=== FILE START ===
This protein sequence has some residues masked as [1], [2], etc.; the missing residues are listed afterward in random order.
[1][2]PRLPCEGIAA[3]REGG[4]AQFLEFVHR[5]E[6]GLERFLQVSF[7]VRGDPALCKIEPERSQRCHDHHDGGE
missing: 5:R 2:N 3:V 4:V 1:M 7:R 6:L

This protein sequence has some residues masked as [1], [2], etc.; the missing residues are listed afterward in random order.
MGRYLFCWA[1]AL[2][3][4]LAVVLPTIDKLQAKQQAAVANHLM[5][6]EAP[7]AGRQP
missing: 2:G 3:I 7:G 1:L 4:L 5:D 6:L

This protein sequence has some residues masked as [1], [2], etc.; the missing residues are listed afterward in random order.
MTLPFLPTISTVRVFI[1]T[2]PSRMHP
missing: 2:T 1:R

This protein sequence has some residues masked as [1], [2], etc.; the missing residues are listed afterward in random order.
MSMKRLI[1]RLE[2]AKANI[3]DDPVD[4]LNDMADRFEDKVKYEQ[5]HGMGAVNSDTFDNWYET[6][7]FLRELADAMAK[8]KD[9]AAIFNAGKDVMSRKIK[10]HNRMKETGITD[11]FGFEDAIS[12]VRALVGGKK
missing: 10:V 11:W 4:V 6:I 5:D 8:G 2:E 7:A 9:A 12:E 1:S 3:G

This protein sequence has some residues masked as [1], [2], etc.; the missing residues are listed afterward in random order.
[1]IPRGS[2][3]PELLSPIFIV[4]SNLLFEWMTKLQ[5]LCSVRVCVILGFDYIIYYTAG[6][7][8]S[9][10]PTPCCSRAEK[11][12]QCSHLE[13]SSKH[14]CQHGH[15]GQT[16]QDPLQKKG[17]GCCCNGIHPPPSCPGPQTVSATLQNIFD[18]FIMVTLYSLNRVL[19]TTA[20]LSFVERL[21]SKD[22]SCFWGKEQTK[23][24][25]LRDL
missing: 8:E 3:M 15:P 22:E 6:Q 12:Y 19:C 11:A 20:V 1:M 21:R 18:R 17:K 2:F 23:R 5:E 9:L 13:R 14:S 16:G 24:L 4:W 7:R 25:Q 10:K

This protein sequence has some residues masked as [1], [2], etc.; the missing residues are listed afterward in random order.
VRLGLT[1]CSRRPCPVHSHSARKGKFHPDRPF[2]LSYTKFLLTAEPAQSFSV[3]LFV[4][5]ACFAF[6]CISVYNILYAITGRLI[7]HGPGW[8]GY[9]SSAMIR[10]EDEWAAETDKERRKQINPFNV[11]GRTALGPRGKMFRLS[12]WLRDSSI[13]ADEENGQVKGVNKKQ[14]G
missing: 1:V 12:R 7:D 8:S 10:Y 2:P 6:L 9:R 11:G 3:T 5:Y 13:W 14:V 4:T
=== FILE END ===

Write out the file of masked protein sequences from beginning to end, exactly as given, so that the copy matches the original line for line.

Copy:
This protein sequence has some residues masked as [1], [2], etc.; the missing residues are listed afterward in random order.
[1][2]PRLPCEGIAA[3]REGG[4]AQFLEFVHR[5]E[6]GLERFLQVSF[7]VRGDPALCKIEPERSQRCHDHHDGGE
missing: 5:R 2:N 3:V 4:V 1:M 7:R 6:L

This protein sequence has some residues masked as [1], [2], etc.; the missing residues are listed afterward in random order.
MGRYLFCWA[1]AL[2][3][4]LAVVLPTIDKLQAKQQAAVANHLM[5][6]EAP[7]AGRQP
missing: 2:G 3:I 7:G 1:L 4:L 5:D 6:L

This protein sequence has some residues masked as [1], [2], etc.; the missing residues are listed afterward in random order.
MTLPFLPTISTVRVFI[1]T[2]PSRMHP
missing: 2:T 1:R

This protein sequence has some residues masked as [1], [2], etc.; the missing residues are listed afterward in random order.
MSMKRLI[1]RLE[2]AKANI[3]DDPVD[4]LNDMADRFEDKVKYEQ[5]HGMGAVNSDTFDNWYET[6][7]FLRELADAMAK[8]KD[9]AAIFNAGKDVMSRKIK[10]HNRMKETGITD[11]FGFEDAIS[12]VRALVGGKK
missing: 10:V 11:W 4:V 6:I 5:D 8:G 2:E 7:A 9:A 12:E 1:S 3:G

This protein sequence has some residues masked as [1], [2], etc.; the missing residues are listed afterward in random order.
[1]IPRGS[2][3]PELLSPIFIV[4]SNLLFEWMTKLQ[5]LCSVRVCVILGFDYIIYYTAG[6][7][8]S[9][10]PTPCCSRAEK[11][12]QCSHLE[13]SSKH[14]CQHGH[15]GQT[16]QDPLQKKG[17]GCCCNGIHPPPSCPGPQTVSATLQNIFD[18]FIMVTLYSLNRVL[19]TTA[20]LSFVERL[21]SKD[22]SCFWGKEQTK[23][24][25]LRDL
missing: 8:E 3:M 15:P 22:E 6:Q 12:Y 19:C 11:A 20:V 1:M 21:R 18:R 17:K 2:F 23:R 5:E 9:L 13:R 14:S 16:G 24:L 4:W 7:R 25:Q 10:K

This protein sequence has some residues masked as [1], [2], etc.; the missing residues are listed afterward in random order.
VRLGLT[1]CSRRPCPVHSHSARKGKFHPDRPF[2]LSYTKFLLTAEPAQSFSV[3]LFV[4][5]ACFAF[6]CISVYNILYAITGRLI[7]HGPGW[8]GY[9]SSAMIR[10]EDEWAAETDKERRKQINPFNV[11]GRTALGPRGKMFRLS[12]WLRDSSI[13]ADEENGQVKGVNKKQ[14]G
missing: 1:V 12:R 7:D 8:S 10:Y 2:P 6:L 9:R 11:G 3:T 5:Y 13:W 14:V 4:T